Lesser-known home improvement fines
Lesser-known fines to be aware of when making home improvements
With summer in full swing, many homeowners will be taking advantage of the warmer weather by spending time making improvements to their home. From laying a new patio to knocking down walls, these DIY jobs are much more enjoyable when the sun is shining.
But, when it comes to home improvements, there are certain rules and regulations you need to follow. To help homeowners avoid some hefty fines, or potentially needing to undo all of their hard work, we’ve taken a look at some of the lesser-known situations that you might need to gain permission or approvals for.
It’s important to note however, that it is ultimately up to the local council or building control body to decide if permissions and approvals are granted or not, meaning regulations can vary by location. Alongside informing your local authorities about any potential home improvements, you should also let your home insurance provider know about any planned building work, to ensure you’re fully protected throughout the process.
Lesser-known situations you may need planning permission for
Some of the projects that require planning permission may take homeowners by surprise, but failure to follow the correct processes could result in some severe repercussions for the homeowner.
Usually, the council will allow you to submit a retrospective application if you haven’t previously sought planning permission before making the improvements. A retrospective application is simply a way for you to request planning permission after your building work is complete. However, under Section 172 of the Town and Country Planning Act 1990, if you go beyond your permitted development rights and a retrospective application isn’t sought, or is rejected, the council can issue an enforcement notice requiring you to put things back as they were.
It is generally not a criminal offence to carry out development without planning permission, but failure to comply with an enforcement notice is against the law. The penalty of not complying with an enforcement notice can be an unlimited fine.
We’ve taken a closer look at some of the lesser-known situations that need planning permission below.
1. Putting up decking if over 30cm over ground
While you don’t specifically need planning permission for putting up decking, if your new deck is going to be more than 30cm above the ground, you do actually require planning permission. You’ll also need to acquire permission if your decking is going to cover more than 50% of your garden area.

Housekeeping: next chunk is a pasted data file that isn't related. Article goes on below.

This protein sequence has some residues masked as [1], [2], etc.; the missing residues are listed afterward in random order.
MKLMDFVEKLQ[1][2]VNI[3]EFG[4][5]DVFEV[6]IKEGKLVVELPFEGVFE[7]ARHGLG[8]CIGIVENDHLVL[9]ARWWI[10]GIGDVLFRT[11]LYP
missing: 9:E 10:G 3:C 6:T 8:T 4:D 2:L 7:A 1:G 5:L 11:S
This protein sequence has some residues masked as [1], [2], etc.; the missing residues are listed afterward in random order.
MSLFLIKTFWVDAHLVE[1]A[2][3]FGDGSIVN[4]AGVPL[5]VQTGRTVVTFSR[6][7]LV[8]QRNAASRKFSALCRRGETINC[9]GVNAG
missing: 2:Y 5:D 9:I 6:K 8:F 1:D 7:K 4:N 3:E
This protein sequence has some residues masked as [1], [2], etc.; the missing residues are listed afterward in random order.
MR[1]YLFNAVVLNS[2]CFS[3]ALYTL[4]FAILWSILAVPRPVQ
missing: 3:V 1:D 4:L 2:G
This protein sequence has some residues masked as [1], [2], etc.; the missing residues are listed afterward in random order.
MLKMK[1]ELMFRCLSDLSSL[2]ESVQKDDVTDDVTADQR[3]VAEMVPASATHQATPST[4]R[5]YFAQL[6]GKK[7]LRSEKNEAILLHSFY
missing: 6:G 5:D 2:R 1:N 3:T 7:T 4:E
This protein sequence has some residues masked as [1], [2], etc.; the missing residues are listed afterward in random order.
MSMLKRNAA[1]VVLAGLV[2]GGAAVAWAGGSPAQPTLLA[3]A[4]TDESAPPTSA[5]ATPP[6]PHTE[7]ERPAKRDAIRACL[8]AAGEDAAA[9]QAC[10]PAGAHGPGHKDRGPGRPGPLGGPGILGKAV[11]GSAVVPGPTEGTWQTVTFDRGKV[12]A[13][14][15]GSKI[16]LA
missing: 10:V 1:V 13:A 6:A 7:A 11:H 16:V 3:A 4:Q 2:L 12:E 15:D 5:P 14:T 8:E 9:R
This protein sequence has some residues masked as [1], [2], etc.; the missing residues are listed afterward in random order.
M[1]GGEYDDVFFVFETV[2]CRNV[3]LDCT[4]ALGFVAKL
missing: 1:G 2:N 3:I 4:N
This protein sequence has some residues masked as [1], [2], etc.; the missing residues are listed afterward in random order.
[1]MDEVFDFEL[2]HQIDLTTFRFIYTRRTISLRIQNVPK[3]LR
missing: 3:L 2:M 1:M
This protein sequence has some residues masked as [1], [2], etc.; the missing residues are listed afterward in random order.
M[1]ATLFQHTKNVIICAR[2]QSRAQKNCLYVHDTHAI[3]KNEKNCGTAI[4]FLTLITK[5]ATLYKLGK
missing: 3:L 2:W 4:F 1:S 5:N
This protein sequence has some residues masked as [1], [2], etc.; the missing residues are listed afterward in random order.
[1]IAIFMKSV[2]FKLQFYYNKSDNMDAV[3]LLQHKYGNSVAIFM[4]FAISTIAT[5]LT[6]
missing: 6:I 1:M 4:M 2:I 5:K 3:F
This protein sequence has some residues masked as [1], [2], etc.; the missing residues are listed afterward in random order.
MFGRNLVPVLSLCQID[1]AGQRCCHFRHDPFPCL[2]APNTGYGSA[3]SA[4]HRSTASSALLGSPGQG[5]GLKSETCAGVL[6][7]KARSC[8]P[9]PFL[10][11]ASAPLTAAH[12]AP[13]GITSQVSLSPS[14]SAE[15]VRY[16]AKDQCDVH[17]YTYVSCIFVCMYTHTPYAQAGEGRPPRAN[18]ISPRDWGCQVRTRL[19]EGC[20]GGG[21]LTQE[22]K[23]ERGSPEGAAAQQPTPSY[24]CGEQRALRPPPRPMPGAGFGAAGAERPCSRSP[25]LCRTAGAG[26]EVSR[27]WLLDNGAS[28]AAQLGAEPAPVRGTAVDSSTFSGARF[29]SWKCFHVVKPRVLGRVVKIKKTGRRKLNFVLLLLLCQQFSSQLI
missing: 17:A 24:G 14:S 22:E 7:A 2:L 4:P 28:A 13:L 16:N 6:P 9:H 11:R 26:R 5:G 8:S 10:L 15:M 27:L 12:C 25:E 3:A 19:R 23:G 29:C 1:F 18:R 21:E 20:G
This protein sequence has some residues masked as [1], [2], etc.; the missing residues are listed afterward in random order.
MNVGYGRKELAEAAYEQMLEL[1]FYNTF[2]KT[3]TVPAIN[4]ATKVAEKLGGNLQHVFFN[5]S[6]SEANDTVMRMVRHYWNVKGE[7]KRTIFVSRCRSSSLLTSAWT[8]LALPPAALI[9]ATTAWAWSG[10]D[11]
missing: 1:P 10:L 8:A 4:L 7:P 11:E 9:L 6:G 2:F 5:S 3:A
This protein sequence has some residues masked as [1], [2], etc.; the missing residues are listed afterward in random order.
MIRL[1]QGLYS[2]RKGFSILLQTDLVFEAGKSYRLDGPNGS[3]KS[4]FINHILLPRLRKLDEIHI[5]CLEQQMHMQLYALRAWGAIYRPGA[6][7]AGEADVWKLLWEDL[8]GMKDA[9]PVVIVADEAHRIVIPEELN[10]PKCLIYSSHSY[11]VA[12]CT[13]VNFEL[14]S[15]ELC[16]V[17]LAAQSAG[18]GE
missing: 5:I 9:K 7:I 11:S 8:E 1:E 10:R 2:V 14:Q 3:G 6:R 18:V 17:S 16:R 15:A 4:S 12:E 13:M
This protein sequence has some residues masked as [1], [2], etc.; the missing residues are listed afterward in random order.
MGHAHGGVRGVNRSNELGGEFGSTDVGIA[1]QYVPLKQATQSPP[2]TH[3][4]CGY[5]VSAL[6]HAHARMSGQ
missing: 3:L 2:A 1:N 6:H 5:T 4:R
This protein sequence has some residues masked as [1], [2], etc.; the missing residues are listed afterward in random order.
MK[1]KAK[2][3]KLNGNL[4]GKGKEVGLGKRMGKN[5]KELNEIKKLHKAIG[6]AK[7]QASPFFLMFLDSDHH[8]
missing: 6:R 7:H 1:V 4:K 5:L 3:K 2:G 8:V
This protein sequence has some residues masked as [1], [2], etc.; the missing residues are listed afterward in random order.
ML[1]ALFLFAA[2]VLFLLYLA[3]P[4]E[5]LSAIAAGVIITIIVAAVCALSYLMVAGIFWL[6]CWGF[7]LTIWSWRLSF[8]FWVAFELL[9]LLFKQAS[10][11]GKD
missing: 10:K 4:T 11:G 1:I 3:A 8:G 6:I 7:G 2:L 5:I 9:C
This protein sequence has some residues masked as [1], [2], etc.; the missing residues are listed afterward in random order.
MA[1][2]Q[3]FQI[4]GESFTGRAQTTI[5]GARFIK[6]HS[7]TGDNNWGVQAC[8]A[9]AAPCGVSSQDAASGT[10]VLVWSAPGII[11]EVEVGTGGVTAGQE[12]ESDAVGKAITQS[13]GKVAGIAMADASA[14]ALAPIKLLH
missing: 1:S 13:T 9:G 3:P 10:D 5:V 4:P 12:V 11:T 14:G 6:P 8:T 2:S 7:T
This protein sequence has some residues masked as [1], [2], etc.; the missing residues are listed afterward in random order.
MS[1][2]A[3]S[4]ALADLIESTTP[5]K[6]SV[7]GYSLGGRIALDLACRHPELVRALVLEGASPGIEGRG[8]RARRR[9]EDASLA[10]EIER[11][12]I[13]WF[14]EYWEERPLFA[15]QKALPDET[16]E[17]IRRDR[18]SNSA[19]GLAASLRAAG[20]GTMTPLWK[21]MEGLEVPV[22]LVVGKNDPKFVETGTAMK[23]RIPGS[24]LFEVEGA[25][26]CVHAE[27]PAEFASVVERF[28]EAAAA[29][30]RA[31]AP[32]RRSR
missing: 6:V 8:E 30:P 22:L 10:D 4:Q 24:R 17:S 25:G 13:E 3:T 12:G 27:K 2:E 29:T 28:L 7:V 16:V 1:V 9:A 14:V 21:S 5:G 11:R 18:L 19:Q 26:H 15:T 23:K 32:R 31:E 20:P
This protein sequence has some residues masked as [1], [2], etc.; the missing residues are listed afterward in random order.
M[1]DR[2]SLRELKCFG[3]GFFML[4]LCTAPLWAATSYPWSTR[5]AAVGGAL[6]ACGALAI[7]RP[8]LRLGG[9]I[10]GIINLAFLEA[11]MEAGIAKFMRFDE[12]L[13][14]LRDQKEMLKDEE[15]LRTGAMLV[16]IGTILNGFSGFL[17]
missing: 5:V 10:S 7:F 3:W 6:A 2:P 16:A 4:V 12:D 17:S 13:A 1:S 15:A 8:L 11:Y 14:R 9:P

2. Gate ornaments
While it might be a nice idea to spruce up your gate with ornamental posts, you’ll need to gain permission to do so if they’re over two metres high. If you’re next to a highway used by vehicles, the gate needs to be less than one metre high, and if your house is a listed building you will also need permission before putting in a gate or any additional ornaments, such as a metalwork top or stonecast statues.
3. Paving your front garden
Depending on the type of surface you choose, the rules will differ when it comes to paving your garden. You don’t need planning permission if your new or replacement driveaway uses a permeable surface, for example gravel or porous asphalt, or if the rainwater is directed to a lawn or border to drain naturally.
However, you will need permission if you’re laying a traditional, impermeable driveway, such as concrete or tarmac, that is larger than five square metres, and does not provide for the water to drain naturally. Also note, that there are different regulations to follow for work to patios and driveways that don’t form part of the front garden. More information on these regulations can be found on Planning Portal.
Surprising situations you may need building regulation approval for
Even when making smaller changes to your home, there may be certain building regulations that you need to follow. If you’re carrying out the building work personally, you are responsible for making sure the work complies with any regulations, and you may need to seek approval from building control bodies, either from the local authority or through an approved inspector. If you are employing a builder they are usually responsible for this, however you should check with them beforehand.
There are several home improvements that fall under Regulation 3 of The Building Regulations 2010. According to sections 35 and 35A of the Building Act 1984, the penalty for not following the rules can result in an unlimited fine, or a fine of up to £50 per day.
Alternatively, you may be issued with an enforcement notice from your local planning authority which would require you to alter or remove the work that goes against regulations. If you fail to comply, the local authority has the power to undertake the work itself, and charge you for the costs.
We’ve taken a closer look at some of the lesser-known situations that you need to seek approval for below.
1. Fitting a new boiler
If you’re installing a new boiler in your home, you usually need building regulations approval because of the safety issues, and the need for energy efficiency. Employing an installer who is registered under an approved scheme, such as the Blue Flame Certification, should ensure you are following all the rules and requirements.
2. Making doors or windows larger
If you are installing windows and doors in new or widened openings, they need to comply with building regulations in terms of the amount of heat that can pass through the glass and framework. You’ll need to make a building regulations application for the structural opening, as well as for the window itself.
3. Removing a chimney breast